The Setting Every Community Up for Retirement Enhancement (“SECURE”) Act was enacted on December 20, 2019, and became effective on January 1, 2020.
Among several other changes, the act makes it more difficult to stretch out payments from your retirement assets over your beneficiary’s lifetime, replacing it with a required 10-year payout period. The full text is available for reading here .
Some IRA owners may be able to replicate the stretch out by using a charitable remainder trust.
What is a charitable remainder trust (CRT)?
A CRT is an irrevocable trust that distributes a percentage of the trust assets to one or more of your beneficiaries either for life or for a term of up to 20 years. At the end of the term, the trust ends and the balance of the assets are paid to charity.
The Internal Revenue Code sets the rules for the trust to qualify for tax-exempt status, including:
• The payout percentage must be at least 5% but not more than 50%.
• The payments may be fixed based on the trust’s initial value or may vary based on the value of the trust each year.
• The designated charity must receive at least 10% of the initial value of the trust.
How CRTs are taxed
Because they are tax exempt, the funds distributed from the retirement account or IRA are not taxable to the trust.
The payments from the trust will be considered taxable income to your beneficiary. The payments are generally taxed in the following order of the trust’s income: ordinary income, capital gain, other income and the trust’s principal.
How it works
As the retirement account owner, you establish an irrevocable CRT while you’re alive, designating the trust as the beneficiary of your retirement accounts. Your estate will receive a charitable tax deduction for the projected value of the portion that will go to charity.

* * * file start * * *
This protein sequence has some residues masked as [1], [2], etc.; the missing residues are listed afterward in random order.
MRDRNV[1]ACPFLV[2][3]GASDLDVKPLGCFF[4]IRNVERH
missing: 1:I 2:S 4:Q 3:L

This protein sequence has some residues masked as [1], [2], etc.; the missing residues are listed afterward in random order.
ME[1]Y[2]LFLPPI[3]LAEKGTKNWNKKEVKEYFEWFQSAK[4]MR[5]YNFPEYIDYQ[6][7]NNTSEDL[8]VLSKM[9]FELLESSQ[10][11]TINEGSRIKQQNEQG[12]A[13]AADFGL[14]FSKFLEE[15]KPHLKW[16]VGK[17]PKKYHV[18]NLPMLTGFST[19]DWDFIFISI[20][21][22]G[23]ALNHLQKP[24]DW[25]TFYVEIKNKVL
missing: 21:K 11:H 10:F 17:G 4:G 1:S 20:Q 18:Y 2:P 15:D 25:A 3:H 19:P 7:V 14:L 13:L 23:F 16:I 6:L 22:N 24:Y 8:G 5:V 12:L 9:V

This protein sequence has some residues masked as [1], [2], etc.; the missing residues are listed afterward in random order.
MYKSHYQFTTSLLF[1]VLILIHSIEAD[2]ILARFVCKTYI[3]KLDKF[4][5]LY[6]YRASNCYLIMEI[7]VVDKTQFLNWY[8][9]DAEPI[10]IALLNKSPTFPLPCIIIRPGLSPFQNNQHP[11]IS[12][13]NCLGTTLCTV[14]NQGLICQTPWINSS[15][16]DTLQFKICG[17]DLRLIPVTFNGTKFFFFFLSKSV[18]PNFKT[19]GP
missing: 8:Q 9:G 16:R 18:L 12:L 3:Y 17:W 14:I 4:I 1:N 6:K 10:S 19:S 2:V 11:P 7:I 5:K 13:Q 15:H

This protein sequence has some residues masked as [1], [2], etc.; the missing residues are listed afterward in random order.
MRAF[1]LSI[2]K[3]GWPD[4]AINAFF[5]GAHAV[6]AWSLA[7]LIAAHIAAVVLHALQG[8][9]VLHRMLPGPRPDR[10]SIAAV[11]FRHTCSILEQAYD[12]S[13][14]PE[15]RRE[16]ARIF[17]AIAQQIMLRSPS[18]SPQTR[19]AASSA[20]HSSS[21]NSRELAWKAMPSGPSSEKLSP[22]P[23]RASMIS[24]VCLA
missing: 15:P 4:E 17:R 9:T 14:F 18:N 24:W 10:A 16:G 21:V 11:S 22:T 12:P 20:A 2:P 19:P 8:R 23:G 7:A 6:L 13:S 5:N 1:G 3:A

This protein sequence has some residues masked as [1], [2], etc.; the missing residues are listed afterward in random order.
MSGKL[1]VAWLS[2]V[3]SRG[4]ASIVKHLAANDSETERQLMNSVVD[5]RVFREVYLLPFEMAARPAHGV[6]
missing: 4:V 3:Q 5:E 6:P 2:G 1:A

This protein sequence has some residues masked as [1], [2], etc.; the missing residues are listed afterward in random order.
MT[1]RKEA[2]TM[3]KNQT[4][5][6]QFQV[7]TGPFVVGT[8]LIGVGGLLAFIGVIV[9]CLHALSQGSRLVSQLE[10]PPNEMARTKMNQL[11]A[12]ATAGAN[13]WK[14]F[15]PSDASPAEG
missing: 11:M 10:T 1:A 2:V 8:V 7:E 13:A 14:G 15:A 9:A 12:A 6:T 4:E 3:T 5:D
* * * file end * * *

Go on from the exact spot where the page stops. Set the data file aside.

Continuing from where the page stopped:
Upon your death, your beneficiary receives the payout per the trust terms (5-50% of the trust principal). The trust does not report any income nor pay tax, but your beneficiary does.
At the end of the trust term or upon your beneficiary’s death, the balance is paid to the charities designated in the trust.
You must have other assets available to pay the estate tax, if any, on the anticipated portion of the trust that your beneficiary will receive. The anticipated payout is the present value of the payouts using the “interest” rate published by the IRS in the month the trust is funded. Because the rate won’t be known until your death, there will be uncertainty as to the payments your beneficiary will receive.
Another drawback is that, unlike an inherited IRA from which your beneficiary may withdraw more than the required minimum distribution, the payments from a CRT are fixed and your beneficiary does not have access to the remaining principal.
While it may not be the best option for everyone, a CRT for your IRA can be a powerful way to reduce income and estate taxes. Your tax and investment professionals can help with this and other ideas to maximize your legacy to the people and causes you care about.